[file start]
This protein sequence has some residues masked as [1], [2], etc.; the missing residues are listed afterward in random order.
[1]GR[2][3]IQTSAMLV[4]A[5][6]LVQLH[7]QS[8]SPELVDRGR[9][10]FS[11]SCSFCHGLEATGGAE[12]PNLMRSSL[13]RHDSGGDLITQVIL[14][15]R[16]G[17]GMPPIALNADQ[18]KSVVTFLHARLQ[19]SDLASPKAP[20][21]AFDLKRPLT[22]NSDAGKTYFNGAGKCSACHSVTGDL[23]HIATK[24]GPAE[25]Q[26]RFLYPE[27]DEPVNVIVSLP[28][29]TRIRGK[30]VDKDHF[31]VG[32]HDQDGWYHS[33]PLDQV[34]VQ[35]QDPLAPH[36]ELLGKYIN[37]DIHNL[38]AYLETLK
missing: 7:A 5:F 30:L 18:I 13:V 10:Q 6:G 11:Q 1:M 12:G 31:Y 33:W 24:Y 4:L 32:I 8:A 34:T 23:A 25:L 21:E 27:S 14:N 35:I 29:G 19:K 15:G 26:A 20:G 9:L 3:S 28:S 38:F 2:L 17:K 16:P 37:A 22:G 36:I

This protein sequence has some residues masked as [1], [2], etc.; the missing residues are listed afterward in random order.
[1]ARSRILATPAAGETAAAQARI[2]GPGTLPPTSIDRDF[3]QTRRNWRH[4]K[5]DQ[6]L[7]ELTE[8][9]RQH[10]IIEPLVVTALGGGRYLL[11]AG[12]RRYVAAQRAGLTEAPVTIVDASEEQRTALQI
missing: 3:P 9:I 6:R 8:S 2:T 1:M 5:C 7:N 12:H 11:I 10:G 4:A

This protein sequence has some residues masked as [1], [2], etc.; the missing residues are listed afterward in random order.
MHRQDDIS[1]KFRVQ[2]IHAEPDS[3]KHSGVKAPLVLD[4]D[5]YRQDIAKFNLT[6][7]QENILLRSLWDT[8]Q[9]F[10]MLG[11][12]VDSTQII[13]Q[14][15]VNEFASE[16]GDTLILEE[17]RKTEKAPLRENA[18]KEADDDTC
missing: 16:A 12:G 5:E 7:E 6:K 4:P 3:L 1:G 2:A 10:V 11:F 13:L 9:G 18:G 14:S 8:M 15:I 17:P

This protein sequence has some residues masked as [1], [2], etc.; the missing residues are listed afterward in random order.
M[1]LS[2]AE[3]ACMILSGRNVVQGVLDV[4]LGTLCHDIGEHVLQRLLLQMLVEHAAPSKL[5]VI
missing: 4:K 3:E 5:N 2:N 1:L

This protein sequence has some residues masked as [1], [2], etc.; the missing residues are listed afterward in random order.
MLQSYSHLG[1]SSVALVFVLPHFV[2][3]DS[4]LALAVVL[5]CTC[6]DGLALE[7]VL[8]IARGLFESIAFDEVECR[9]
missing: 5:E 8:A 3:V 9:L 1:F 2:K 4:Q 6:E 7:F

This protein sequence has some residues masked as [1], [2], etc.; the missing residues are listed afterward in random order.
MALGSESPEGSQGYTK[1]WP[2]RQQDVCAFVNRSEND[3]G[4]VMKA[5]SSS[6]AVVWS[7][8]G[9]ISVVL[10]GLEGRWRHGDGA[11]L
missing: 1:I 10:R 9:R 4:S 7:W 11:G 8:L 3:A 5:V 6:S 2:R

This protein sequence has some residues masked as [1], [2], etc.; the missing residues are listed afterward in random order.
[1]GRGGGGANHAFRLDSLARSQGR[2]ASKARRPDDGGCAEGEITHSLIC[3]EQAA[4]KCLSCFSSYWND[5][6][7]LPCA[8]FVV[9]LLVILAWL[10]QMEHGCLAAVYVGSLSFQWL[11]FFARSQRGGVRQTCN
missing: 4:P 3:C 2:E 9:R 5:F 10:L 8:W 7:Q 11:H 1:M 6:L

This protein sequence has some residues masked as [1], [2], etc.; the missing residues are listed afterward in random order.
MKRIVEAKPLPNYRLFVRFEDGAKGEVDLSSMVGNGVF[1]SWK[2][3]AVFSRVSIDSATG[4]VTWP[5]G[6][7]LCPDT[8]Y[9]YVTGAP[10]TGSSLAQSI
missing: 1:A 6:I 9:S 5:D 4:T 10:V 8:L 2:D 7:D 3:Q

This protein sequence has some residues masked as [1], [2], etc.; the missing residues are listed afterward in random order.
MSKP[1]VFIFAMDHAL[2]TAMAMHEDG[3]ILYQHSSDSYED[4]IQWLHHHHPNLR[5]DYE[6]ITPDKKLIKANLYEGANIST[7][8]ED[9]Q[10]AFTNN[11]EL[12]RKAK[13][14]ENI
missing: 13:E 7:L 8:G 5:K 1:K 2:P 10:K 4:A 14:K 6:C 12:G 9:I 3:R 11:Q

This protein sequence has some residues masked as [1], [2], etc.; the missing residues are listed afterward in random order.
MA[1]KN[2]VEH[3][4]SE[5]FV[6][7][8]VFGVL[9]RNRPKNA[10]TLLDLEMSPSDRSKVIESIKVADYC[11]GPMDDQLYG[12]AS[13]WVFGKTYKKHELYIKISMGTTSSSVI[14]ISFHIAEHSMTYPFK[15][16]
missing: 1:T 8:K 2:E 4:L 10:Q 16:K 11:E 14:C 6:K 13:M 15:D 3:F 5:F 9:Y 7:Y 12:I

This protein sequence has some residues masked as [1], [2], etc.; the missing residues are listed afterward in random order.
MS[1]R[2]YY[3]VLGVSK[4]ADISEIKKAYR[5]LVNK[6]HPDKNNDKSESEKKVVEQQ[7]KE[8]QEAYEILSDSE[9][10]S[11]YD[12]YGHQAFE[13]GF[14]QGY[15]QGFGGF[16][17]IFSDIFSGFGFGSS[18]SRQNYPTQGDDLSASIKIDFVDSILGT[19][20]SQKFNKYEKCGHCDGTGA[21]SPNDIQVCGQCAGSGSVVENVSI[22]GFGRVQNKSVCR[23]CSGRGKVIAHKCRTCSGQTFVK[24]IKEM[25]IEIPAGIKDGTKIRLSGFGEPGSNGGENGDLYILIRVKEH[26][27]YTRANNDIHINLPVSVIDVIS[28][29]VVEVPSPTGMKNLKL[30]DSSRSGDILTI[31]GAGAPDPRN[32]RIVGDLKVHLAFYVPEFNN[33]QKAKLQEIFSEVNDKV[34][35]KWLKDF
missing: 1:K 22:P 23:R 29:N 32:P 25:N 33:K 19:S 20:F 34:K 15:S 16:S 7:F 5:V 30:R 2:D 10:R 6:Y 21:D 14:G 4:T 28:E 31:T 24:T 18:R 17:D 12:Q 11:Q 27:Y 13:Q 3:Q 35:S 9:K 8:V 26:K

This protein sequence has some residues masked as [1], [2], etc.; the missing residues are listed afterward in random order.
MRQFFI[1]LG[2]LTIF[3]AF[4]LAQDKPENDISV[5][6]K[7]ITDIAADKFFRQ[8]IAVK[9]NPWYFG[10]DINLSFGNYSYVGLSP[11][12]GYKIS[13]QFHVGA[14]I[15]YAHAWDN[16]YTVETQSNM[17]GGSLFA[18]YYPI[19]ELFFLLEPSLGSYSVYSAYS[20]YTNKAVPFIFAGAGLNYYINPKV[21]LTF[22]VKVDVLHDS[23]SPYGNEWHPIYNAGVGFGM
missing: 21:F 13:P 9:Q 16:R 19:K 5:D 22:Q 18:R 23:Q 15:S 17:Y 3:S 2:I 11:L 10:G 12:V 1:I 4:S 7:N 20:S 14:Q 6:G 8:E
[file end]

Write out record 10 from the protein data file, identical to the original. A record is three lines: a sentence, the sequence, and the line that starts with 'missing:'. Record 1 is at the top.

This protein sequence has some residues masked as [1], [2], etc.; the missing residues are listed afterward in random order.
MA[1]KN[2]VEH[3][4]SE[5]FV[6][7][8]VFGVL[9]RNRPKNA[10]TLLDLEMSPSDRSKVIESIKVADYC[11]GPMDDQLYG[12]AS[13]WVFGKTYKKHELYIKISMGTTSSSVI[14]ISFHIAEHSMTYPFK[15][16]
missing: 1:T 8:K 2:E 4:L 10:Q 16:K 11:E 14:C 6:K 13:M 15:D 3:F 5:F 9:Y 7:Y 12:I